We are moving towards a world where we accept trains, trucks and cars without human drivers. Some will be remotely controlled by a controller situated in a central location: some will go further and be entirely autonomous. The same thing goes for cargo ships, where the movement is towards eliminating human onboard crews. Such ships are called Maritime Autonomous Surface Ships (MASSs for short). This is partly for safety, a mariner’s life is always hazardous, but also for efficiency gains: a great deal more space is freed up for cargo carriage.
Unfortunately a great many of the laws, both national and international, that currently deal with shipping assume that a ship has an onboard crew. These laws are difficult and sometimes impossible to apply to MASSs. The primary objective of this study is to deal with this problem. We need to firstly highlight regulatory and legal challenges that need to be addressed so that MASSs can operate within the law, and secondly, as a matter of urgency, to update existing laws to make them fit for purpose as regards MASSs.
Our own research on this subject has been undertaken by three professors, all members of our highly expert Institute of International Shipping and Trade Law - Professors Leloudas, Soyer and Tettenborn, but this research is multidisciplinary. We have collaborated with many stakeholders including; computer scientists and safe systems experts at York University, as well as regulators and psychologists working on human-computer interactions.
Our investigations have, at all times, been directed towards increasing people’s understanding about how autonomous systems work in practice and what difficulties arise when passing control from humans to machine. In light of this we have then investigated how far legal rules and safety regulations need to be amended to accommodate the safe use of such vessels in UK territorial waters.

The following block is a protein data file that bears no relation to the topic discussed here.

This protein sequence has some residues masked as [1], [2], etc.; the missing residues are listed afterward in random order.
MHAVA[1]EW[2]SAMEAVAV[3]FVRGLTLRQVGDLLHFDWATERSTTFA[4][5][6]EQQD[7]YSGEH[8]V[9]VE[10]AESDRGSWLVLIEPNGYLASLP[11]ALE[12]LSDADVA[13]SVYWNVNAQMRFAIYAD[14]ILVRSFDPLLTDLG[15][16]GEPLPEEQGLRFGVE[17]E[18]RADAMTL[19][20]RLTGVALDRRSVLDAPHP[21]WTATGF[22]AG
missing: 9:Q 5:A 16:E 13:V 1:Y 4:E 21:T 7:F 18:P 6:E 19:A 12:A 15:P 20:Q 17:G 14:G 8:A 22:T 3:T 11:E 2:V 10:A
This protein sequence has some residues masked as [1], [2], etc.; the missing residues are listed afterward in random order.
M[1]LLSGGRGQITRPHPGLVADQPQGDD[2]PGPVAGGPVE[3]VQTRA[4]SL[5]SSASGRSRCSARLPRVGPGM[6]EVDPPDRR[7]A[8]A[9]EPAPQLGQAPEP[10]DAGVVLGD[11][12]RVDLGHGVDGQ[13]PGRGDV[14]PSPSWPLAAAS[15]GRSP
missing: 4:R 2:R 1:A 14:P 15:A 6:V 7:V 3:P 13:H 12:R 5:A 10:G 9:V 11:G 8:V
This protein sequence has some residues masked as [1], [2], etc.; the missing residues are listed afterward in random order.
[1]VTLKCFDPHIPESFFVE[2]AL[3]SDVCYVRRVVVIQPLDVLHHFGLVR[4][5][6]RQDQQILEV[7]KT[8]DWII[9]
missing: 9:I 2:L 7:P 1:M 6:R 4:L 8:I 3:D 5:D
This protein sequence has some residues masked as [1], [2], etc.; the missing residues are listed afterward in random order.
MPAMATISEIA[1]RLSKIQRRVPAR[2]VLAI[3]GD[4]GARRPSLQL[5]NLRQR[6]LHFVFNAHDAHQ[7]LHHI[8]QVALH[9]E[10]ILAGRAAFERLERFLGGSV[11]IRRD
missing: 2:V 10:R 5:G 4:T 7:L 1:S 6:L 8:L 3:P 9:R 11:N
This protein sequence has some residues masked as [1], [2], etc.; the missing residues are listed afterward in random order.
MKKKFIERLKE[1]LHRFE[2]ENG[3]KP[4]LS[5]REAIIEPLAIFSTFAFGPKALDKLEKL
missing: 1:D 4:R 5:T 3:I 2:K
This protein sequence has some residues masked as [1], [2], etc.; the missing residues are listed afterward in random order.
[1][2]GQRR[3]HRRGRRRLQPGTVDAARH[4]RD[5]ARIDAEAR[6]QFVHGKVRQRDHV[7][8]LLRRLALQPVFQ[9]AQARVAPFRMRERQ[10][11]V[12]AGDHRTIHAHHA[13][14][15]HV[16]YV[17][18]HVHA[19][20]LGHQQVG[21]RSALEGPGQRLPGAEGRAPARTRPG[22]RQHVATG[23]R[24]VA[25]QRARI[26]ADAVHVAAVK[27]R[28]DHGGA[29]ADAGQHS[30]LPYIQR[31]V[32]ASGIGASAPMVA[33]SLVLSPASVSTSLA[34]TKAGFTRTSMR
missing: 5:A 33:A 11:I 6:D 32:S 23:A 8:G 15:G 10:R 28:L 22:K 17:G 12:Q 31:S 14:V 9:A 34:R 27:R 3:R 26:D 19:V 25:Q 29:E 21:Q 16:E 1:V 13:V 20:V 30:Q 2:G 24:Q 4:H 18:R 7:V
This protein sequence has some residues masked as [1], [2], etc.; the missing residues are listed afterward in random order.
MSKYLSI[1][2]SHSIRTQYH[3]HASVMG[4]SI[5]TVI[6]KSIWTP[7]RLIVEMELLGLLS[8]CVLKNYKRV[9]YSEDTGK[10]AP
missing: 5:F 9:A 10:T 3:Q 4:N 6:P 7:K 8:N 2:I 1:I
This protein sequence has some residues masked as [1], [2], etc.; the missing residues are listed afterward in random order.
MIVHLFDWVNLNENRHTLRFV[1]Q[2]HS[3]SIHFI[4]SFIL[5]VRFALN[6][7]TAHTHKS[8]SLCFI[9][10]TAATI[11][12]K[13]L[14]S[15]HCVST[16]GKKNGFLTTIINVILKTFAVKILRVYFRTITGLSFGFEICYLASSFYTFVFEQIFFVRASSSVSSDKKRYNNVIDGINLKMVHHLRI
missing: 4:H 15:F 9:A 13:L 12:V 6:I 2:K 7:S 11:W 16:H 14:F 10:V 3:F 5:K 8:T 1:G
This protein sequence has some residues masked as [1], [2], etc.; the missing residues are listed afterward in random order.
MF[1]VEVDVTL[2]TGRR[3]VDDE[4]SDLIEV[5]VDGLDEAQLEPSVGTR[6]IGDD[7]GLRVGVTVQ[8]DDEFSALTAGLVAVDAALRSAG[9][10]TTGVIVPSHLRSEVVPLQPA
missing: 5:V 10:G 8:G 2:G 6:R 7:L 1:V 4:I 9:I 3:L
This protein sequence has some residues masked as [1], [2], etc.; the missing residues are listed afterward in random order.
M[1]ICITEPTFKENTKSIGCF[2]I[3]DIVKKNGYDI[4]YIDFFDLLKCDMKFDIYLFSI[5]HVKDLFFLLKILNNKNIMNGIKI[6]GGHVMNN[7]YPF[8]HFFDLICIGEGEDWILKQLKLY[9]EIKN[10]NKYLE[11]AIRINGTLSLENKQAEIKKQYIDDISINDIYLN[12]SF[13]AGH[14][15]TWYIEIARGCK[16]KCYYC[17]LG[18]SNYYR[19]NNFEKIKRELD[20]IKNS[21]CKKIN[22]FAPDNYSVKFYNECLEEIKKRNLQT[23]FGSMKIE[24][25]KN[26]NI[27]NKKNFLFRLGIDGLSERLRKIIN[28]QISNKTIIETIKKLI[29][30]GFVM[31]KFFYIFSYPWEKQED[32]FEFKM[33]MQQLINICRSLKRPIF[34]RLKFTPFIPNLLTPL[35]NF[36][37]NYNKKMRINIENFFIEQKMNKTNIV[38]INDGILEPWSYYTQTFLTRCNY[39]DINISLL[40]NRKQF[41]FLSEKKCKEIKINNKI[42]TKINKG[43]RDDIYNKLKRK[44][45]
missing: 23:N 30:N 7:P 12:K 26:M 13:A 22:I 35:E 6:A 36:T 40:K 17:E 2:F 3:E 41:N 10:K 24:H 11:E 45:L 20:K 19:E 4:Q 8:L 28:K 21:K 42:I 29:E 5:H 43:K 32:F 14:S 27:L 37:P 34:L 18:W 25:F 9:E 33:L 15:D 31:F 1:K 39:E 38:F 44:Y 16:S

The research has been utilised by:
- The Marine and Coastguard Agency (MCA) - which is one of the governmental bodies tasked with developing appropriate regulation in this field for the UK
- The Assuring Autonomy International Programme (from whom we now have a substantial research grant) to provide a demonstration project showing legal and regulatory challenges autonomy in shipping presents.
The study also appears in print, as part of “Artificial Intelligence and Autonomous Shipping”, published by Hart Publishing and is the first book to fully cover the subject in the UK.
More generally, the research has made it substantially easier for shipping companies in the UK and worldwide to access the safety improvements and efficiency savings that come with the use of MASSs.